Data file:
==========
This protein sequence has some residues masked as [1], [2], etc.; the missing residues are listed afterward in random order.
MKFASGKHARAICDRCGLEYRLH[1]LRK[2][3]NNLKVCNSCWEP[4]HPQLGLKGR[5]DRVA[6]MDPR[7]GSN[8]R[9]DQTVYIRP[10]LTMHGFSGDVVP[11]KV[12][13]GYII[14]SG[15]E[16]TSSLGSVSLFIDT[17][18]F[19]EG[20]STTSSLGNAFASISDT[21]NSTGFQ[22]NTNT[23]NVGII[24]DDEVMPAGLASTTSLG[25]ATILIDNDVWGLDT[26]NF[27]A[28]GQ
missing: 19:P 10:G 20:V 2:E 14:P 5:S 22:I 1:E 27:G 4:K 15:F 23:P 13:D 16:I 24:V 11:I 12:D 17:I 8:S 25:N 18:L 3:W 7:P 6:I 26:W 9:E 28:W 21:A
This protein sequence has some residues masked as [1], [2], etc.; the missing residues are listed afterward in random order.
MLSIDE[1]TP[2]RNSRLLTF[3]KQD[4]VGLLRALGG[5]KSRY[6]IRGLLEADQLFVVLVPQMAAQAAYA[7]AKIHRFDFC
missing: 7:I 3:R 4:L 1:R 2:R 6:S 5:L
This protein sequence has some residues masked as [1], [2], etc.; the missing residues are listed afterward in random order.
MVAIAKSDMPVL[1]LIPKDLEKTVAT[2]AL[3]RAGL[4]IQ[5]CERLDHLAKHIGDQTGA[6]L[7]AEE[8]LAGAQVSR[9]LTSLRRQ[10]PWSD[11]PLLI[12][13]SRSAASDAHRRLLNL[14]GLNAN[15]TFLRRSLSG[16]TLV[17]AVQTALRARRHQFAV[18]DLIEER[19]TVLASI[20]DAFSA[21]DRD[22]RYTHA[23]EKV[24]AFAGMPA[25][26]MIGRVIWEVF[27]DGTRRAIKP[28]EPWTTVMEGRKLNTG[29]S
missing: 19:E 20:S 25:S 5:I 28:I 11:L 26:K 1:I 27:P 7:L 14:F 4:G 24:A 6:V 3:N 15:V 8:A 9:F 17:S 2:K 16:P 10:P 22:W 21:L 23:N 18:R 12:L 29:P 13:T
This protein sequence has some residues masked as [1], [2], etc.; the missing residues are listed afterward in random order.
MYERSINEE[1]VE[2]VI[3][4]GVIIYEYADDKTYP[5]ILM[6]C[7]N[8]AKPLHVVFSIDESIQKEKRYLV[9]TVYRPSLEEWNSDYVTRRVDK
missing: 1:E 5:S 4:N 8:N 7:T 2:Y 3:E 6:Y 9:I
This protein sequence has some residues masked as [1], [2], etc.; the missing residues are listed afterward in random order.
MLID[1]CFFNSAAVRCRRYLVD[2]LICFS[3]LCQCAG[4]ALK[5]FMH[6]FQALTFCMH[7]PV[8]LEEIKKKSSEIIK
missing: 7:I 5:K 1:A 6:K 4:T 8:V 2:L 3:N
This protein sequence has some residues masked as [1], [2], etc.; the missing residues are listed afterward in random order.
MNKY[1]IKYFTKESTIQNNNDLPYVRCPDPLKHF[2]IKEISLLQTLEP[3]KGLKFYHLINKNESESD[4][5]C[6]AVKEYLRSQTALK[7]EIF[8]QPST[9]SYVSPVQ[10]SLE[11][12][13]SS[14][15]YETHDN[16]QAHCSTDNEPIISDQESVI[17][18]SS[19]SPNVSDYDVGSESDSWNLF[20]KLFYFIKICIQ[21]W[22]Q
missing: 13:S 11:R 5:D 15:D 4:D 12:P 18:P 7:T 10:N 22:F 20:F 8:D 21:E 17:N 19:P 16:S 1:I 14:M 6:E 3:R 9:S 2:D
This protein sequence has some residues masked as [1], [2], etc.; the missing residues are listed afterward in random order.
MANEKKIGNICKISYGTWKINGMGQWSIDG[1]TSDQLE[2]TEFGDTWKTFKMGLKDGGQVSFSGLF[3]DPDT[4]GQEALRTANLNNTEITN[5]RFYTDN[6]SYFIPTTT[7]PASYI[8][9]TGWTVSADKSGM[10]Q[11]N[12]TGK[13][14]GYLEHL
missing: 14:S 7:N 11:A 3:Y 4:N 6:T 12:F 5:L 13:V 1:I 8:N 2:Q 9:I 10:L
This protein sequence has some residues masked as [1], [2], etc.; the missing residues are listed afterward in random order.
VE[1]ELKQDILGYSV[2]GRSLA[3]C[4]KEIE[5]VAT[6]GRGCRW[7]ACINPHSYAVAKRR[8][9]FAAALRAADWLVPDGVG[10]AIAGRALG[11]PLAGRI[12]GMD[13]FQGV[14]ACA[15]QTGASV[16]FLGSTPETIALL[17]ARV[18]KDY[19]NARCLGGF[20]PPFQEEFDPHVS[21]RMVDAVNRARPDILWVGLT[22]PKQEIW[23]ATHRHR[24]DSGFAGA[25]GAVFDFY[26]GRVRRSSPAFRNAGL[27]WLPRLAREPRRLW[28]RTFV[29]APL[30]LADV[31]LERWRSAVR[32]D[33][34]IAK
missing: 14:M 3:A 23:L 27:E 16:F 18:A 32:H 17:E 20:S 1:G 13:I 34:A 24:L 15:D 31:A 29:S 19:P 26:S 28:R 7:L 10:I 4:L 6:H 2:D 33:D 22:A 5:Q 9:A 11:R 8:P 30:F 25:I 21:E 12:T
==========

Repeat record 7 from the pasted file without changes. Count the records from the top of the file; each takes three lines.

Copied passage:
This protein sequence has some residues masked as [1], [2], etc.; the missing residues are listed afterward in random order.
MANEKKIGNICKISYGTWKINGMGQWSIDG[1]TSDQLE[2]TEFGDTWKTFKMGLKDGGQVSFSGLF[3]DPDT[4]GQEALRTANLNNTEITN[5]RFYTDN[6]SYFIPTTT[7]PASYI[8][9]TGWTVSADKSGM[10]Q[11]N[12]TGK[13][14]GYLEHL
missing: 14:S 7:N 11:A 3:Y 4:N 6:T 12:F 5:L 13:V 1:I 8:N 2:Q 9:I 10:L